China: Regulator Allows Employee Stock Ownership Plans

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By Leslie A. Pappas  

June 27— Companies listed on China's stock exchanges may offer employee stock ownership plans (ESOPs) under new guidance from China's securities regulator, a welcome development for multinationals investing in listed Chinese companies, a practitioner told Bloomberg BNA.

Issued June 20 by the China Securities Regulatory Commission (CSRC), Announcement [2014] No. 33 revises and implements an August 2012 draft regulation that proposed expanding participation in stock ownership plans for all employees.

Principal Effect Domestic

The CSRC guidance, effective immediately, will primarily affect domestic listed companies in China, according to Richard Gu, a senior consultant with Linklaters in Shanghai, who has experience in China-related cross-border mergers and acquisitions and foreign direct investment transactions.

“It doesn't apply to cross-border share schemes,” Gu told Bloomberg BNA in a telephone interview June 25, adding that the CSRC has never issued rules or guidance on global share schemes for employees in China.

CSRC's new rules could nevertheless be attractive to foreign entities that invest in companies listed on the Shanghai or Shenzhen stock exchanges, because they give foreign investors a new way to structure incentive schemes for China-based employees, Gu said.

“Instead of using international shares, they can actually use the shares listed in China,” Gu said, which would avoid exchange rate controls and other potential regulatory hurdles raised by cross-border share plans.

According to the guidance, the pilot will be carried out on a voluntary basis. Companies wishing to create an ESOP do not need to obtain pre-approval from the CSRC but must disclose information to the market about implementation of the plan. The only exception would be the issuance of new shares, in which case CSRC approval would be required.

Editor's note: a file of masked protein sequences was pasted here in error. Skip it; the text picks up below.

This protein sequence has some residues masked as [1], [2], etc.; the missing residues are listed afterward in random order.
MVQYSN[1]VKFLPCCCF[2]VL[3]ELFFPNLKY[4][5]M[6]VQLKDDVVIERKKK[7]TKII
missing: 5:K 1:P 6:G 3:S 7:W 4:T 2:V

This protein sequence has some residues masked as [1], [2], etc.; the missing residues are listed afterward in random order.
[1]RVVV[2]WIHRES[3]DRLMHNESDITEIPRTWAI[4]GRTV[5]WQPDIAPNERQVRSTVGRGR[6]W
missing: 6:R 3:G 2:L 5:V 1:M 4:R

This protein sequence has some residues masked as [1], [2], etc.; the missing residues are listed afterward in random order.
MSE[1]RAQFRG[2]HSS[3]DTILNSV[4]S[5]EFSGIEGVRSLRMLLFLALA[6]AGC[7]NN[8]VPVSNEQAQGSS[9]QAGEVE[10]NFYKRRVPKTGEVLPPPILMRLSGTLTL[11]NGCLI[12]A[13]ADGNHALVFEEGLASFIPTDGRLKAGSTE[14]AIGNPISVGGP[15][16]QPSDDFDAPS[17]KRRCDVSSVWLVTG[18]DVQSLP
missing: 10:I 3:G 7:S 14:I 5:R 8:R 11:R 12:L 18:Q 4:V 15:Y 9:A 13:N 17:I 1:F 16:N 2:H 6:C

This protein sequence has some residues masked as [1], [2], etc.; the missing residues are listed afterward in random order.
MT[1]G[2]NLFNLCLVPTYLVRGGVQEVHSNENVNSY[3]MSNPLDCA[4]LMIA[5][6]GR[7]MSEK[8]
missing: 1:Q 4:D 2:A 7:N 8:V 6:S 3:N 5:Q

Clarification of Earlier Draft

Overall, the guidance issued June 20 brings China in line with global standards for ESOPs, Gu said.

Announcement No. 33 differs in several respects from the 2012 draft regulation. The new guidance clarifies the source of the shares, for example, specifying that a company may purchase shares from the market, arrange for an employee to subscribe to company-issued shares, or arrange for a shareholder to donate the shares to the employee.

“That wasn't very clear in the draft,” Gu said, which only specified that shares should be acquired from the market.

The guidance also differs from the draft in respect to management of the ESOP. Under the draft rules, the CSRC would have required companies to entrust management of the plan to a third party, such as a trust or insurance asset management company. The new guidance allows the company to manage the plan on its own.

“That's also in line with global practice,” said Gu.

Limits on Stock Ownership

The guidance stipulates that the total amount of stock owned under all ESOPs be no more than 10 percent of a company's share capital and that individuals own no more than 1 percent of a company's total shares through their participation in ESOPs. These restrictions do not apply to shares purchased from the market, Gu added.

A large number of employees at China's A-share companies already own company stock, according to data from the CSRC. At the end of 2012, 74 percent of listed companies had employees who owned stock of their own firms.

The regulation takes effect immediately but is unlikely to be widely applied until beneficial tax policies are formulated, according to state news agency Xinhua.

According to CSRC spokesperson Zhang Xiaojun as reported by Xinhua, the commission is working with relevant government departments on tax policies for ESOPs.

To contact the reporter on this story: Leslie A. Pappas in Beijing at

To contact the editor responsible for this story: Rick Vollmar at

CSRC Announcement [2014] No. 33, issued June 20, 2014, is available in Chinese at .

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